How American Hero Worship Obscures Real Veteran Issues
As of this upcoming Memorial Day Weekend, the Clint Eastwood-directed film American Sniper remains the highest grossing “war movie” in box office history (topping Saving Private Ryan during it’s theatrical run a half decade ago in 2014–15) and stars Bradley Cooper as real life sniper legend Chris Kyle, a man viewed by many as a quintessential American hero but one who still leaves a disturbing pattern of warped truths and fabrications three years after his untimely murder in 2013.
Based on Kyle’s autobiography of the same name, American Sniper tells the story of a devoutly Christian man who winds up becoming the deadliest sniper in American military history during multiple combat tours in Iraq as a member of the famed Navy SEALs. Kyle’s real-life story has a Paul Bunyan-like flavor, a legend which continued to grow after his military service ended, one guided by American individualism and an embodiment of the most cherished attributes of a seemingly bygone era, when Americans won wars with bravery and a steely willingness to do the heavy lifting others in the world wouldn’t or couldn’t do.
Run Kyle’s name through any online search and you will see a plethora of testimonials to his courage and expert skill buoyed by a larger than life persona. To his supporters, Kyle is simply a legend, one of the greatest Americans to ever wear a military uniform. While the book depends completely on Kyle’s often blunt point of view (it is an autobiography, after all), Eastwood the director chooses to show the messier complexities of Kyle’s life and his time in war, most notably the array of challenges and many painful days he faced upon his return to civilian life. All told, Eastwood portrays a far more conflicted and somber Kyle than the sniper himself does in his own book.
As with thousands of other combat veterans, the sight is not pretty, as he becomes nearly crippled by the effects of PTSD, compulsive alcohol consumption and his own isolation. In 2013, at age 38, Kyle’s life came to an unceremonious and shocking end when he was shot and killed by a fellow war veteran he recently befriended while at a Texas shooting range (Kyle’s friend Chad Littlefield was also shot and killed at the range that day). He left behind his wife, two children, and a vast number of friends, admirers and fans. His funeral was held in a sports arena to accommodate everyone who attended. Kyle’s legacy is notable not only for its impressive and compelling scope but as a poignant example of the problematic gray area which exists within contemporary American hero worship.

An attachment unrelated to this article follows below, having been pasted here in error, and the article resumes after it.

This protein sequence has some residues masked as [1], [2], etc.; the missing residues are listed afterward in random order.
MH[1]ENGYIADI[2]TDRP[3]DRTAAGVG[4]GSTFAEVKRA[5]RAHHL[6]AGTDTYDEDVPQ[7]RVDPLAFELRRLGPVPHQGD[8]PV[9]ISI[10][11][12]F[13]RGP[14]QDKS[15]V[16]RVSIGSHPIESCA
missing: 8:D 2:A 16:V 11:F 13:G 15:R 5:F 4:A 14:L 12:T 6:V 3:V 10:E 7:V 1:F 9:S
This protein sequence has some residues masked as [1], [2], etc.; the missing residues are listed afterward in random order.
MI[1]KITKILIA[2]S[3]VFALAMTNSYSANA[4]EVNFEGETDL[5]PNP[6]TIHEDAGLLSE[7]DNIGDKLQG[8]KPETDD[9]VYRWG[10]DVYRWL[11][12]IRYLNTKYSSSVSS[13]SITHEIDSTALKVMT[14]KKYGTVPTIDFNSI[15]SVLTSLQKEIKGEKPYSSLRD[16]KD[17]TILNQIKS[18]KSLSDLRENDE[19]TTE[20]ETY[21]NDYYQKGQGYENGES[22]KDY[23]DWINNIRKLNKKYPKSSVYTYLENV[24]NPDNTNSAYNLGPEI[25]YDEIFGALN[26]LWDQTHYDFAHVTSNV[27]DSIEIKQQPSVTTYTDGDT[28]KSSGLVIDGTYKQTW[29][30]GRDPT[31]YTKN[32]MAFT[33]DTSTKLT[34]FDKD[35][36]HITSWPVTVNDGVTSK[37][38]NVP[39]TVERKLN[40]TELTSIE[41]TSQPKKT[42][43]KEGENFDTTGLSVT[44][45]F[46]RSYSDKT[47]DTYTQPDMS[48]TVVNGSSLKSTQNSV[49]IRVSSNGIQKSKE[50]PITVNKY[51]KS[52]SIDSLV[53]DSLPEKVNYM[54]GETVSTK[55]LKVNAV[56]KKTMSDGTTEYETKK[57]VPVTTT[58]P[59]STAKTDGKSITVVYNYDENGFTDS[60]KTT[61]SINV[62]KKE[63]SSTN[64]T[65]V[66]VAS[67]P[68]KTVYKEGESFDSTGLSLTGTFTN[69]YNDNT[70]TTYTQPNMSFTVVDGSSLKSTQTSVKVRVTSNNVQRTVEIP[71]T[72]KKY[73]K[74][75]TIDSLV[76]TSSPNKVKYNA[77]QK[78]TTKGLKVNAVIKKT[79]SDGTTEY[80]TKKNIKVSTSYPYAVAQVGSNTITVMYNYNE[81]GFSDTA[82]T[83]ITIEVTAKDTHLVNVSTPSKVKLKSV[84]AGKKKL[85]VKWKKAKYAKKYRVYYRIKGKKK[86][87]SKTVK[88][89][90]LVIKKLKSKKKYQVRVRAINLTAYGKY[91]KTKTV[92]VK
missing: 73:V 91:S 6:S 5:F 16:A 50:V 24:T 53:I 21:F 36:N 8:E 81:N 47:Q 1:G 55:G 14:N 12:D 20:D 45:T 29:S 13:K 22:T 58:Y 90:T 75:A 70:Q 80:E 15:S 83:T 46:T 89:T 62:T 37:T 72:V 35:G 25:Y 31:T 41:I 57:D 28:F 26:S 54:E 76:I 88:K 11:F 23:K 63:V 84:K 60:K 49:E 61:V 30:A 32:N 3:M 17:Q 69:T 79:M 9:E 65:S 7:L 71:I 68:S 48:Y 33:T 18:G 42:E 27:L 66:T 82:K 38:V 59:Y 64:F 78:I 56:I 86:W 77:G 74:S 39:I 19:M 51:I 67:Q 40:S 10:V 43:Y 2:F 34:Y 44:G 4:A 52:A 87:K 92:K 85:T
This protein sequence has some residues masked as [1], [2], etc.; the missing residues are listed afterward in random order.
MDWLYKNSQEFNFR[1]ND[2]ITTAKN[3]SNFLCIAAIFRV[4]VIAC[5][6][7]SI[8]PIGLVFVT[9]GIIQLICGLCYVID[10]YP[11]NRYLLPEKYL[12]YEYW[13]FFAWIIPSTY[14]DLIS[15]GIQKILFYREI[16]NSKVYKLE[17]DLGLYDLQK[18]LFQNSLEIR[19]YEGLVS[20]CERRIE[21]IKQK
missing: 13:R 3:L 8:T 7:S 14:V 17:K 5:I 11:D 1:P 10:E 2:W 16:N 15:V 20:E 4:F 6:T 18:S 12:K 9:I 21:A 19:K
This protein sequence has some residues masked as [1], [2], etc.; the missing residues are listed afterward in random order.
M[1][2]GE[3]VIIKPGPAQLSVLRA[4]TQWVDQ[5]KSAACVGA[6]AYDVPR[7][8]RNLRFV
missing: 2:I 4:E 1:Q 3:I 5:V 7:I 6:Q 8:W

Kyle was present for many of the Iraq War’s most pivotal moments. The war’s opening phase in 2003. Fallujah in 2004. Ramadi in 2006. Sadr City in 2008. He saw it all, often through the scope of his weapon, one which earned him 160 confirmed “kills” with nearly one hundred more unofficially listed in his logbook. He eventually came home, returning to his family to start a new life, intent on putting his war days behind him.
He started a military training company, Craft, and served as a bodyguard for Sarah Palin at one point. He also began reaching out to fellow veterans during this time in a variety of low profile ways. Kyle’s life changed course once again with the release of his 2012 autobiography. The book (co-written with Scott McEwan and Jim DeFelice) became popular not only because of its main subject but for its raw tone and brutal honesty. American Sniper rose above the usual, run-of-the-mill military accounts by offering readers Kyle’s opinions on a wide variety of subjects.
The book was a hit. Soon, he was invited to be a guest of honor at numerous events, embarked on hunting expeditions with famous personalities and notable politicians, taught shooting clinics, became the subject of many written feature articles, appeared on Conan O’Brien’s talk show, participated on the celebrity contest “Stars Earn Stripes” (an NBC television show which was ultimately dumped by the network after one season) and generally carved out an identity as the Great American Badass.